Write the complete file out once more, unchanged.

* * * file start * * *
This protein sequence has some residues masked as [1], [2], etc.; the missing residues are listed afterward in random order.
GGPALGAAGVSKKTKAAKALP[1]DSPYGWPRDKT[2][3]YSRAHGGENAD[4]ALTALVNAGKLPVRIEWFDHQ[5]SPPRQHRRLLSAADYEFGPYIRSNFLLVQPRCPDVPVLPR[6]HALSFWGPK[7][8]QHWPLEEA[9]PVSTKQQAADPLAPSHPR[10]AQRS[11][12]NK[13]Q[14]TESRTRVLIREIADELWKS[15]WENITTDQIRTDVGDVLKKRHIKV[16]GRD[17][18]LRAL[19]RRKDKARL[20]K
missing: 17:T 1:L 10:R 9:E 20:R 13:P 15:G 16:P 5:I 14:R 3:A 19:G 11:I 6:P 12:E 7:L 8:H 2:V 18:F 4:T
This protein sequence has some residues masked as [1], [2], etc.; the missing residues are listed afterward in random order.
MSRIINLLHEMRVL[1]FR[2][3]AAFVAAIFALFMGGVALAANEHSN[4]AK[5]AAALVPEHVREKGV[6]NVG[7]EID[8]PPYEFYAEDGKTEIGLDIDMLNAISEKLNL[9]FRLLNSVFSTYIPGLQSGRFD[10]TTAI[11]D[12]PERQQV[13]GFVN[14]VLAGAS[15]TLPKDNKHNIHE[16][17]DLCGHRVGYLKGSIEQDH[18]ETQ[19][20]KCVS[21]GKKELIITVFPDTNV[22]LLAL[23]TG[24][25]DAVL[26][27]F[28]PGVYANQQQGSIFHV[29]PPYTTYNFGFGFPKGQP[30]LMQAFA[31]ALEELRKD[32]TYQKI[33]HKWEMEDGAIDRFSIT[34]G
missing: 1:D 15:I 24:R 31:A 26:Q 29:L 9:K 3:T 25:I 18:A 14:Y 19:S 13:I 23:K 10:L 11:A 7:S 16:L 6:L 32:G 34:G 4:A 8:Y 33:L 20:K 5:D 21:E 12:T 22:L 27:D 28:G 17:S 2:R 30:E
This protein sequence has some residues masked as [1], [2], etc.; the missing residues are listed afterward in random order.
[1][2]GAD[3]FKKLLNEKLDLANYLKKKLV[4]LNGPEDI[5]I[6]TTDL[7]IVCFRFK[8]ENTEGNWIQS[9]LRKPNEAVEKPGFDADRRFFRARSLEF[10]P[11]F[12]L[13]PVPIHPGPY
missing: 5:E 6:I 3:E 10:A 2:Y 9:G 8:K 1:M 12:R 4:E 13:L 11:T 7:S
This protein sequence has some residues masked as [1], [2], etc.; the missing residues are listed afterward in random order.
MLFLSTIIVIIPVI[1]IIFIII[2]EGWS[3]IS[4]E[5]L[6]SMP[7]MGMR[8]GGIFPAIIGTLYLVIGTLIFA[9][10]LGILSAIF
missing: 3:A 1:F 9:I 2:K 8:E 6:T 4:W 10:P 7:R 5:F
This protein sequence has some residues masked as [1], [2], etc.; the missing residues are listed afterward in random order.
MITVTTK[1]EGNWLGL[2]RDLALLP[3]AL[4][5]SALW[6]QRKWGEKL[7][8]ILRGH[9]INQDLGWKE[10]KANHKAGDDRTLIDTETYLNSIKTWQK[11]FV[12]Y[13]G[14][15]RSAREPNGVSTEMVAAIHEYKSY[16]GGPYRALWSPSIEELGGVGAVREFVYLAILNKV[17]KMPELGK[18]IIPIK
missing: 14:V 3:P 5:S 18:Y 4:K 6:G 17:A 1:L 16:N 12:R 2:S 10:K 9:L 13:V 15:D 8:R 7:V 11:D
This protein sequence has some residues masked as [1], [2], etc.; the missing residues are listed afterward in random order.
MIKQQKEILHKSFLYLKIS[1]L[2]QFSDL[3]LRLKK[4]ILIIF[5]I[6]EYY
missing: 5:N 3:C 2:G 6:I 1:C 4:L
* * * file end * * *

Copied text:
This protein sequence has some residues masked as [1], [2], etc.; the missing residues are listed afterward in random order.
GGPALGAAGVSKKTKAAKALP[1]DSPYGWPRDKT[2][3]YSRAHGGENAD[4]ALTALVNAGKLPVRIEWFDHQ[5]SPPRQHRRLLSAADYEFGPYIRSNFLLVQPRCPDVPVLPR[6]HALSFWGPK[7][8]QHWPLEEA[9]PVSTKQQAADPLAPSHPR[10]AQRS[11][12]NK[13]Q[14]TESRTRVLIREIADELWKS[15]WENITTDQIRTDVGDVLKKRHIKV[16]GRD[17][18]LRAL[19]RRKDKARL[20]K
missing: 17:T 1:L 10:R 9:E 20:R 13:P 15:G 16:P 5:I 14:R 3:A 19:G 11:I 6:P 12:E 7:L 8:H 2:V 18:F 4:T
This protein sequence has some residues masked as [1], [2], etc.; the missing residues are listed afterward in random order.
MSRIINLLHEMRVL[1]FR[2][3]AAFVAAIFALFMGGVALAANEHSN[4]AK[5]AAALVPEHVREKGV[6]NVG[7]EID[8]PPYEFYAEDGKTEIGLDIDMLNAISEKLNL[9]FRLLNSVFSTYIPGLQSGRFD[10]TTAI[11]D[12]PERQQV[13]GFVN[14]VLAGAS[15]TLPKDNKHNIHE[16][17]DLCGHRVGYLKGSIEQDH[18]ETQ[19][20]KCVS[21]GKKELIITVFPDTNV[22]LLAL[23]TG[24][25]DAVL[26][27]F[28]PGVYANQQQGSIFHV[29]PPYTTYNFGFGFPKGQP[30]LMQAFA[31]ALEELRKD[32]TYQKI[33]HKWEMEDGAIDRFSIT[34]G
missing: 1:D 15:I 24:R 31:A 26:Q 29:L 9:K 3:T 25:I 18:A 14:Y 19:S 13:I 23:K 10:L 11:A 7:S 16:L 6:L 32:G 34:G 4:A 8:Y 33:L 20:K 5:D 21:E 12:T 22:L 27:D 28:G 17:S 2:R 30:E
This protein sequence has some residues masked as [1], [2], etc.; the missing residues are listed afterward in random order.
[1][2]GAD[3]FKKLLNEKLDLANYLKKKLV[4]LNGPEDI[5]I[6]TTDL[7]IVCFRFK[8]ENTEGNWIQS[9]LRKPNEAVEKPGFDADRRFFRARSLEF[10]P[11]F[12]L[13]PVPIHPGPY
missing: 5:E 6:I 3:E 10:A 2:Y 9:G 8:K 1:M 12:R 4:E 13:L 11:T 7:S
This protein sequence has some residues masked as [1], [2], etc.; the missing residues are listed afterward in random order.
MLFLSTIIVIIPVI[1]IIFIII[2]EGWS[3]IS[4]E[5]L[6]SMP[7]MGMR[8]GGIFPAIIGTLYLVIGTLIFA[9][10]LGILSAIF
missing: 3:A 1:F 9:I 2:K 8:E 6:T 4:W 10:P 7:R 5:F
This protein sequence has some residues masked as [1], [2], etc.; the missing residues are listed afterward in random order.
MITVTTK[1]EGNWLGL[2]RDLALLP[3]AL[4][5]SALW[6]QRKWGEKL[7][8]ILRGH[9]INQDLGWKE[10]KANHKAGDDRTLIDTETYLNSIKTWQK[11]FV[12]Y[13]G[14][15]RSAREPNGVSTEMVAAIHEYKSY[16]GGPYRALWSPSIEELGGVGAVREFVYLAILNKV[17]KMPELGK[18]IIPIK
missing: 14:V 3:P 5:S 18:Y 4:K 6:G 17:A 1:L 16:N 12:R 2:S 10:K 9:L 13:V 15:D 8:R 7:V 11:D
This protein sequence has some residues masked as [1], [2], etc.; the missing residues are listed afterward in random order.
MIKQQKEILHKSFLYLKIS[1]L[2]QFSDL[3]LRLKK[4]ILIIF[5]I[6]EYY
missing: 5:N 3:C 2:G 6:I 1:C 4:L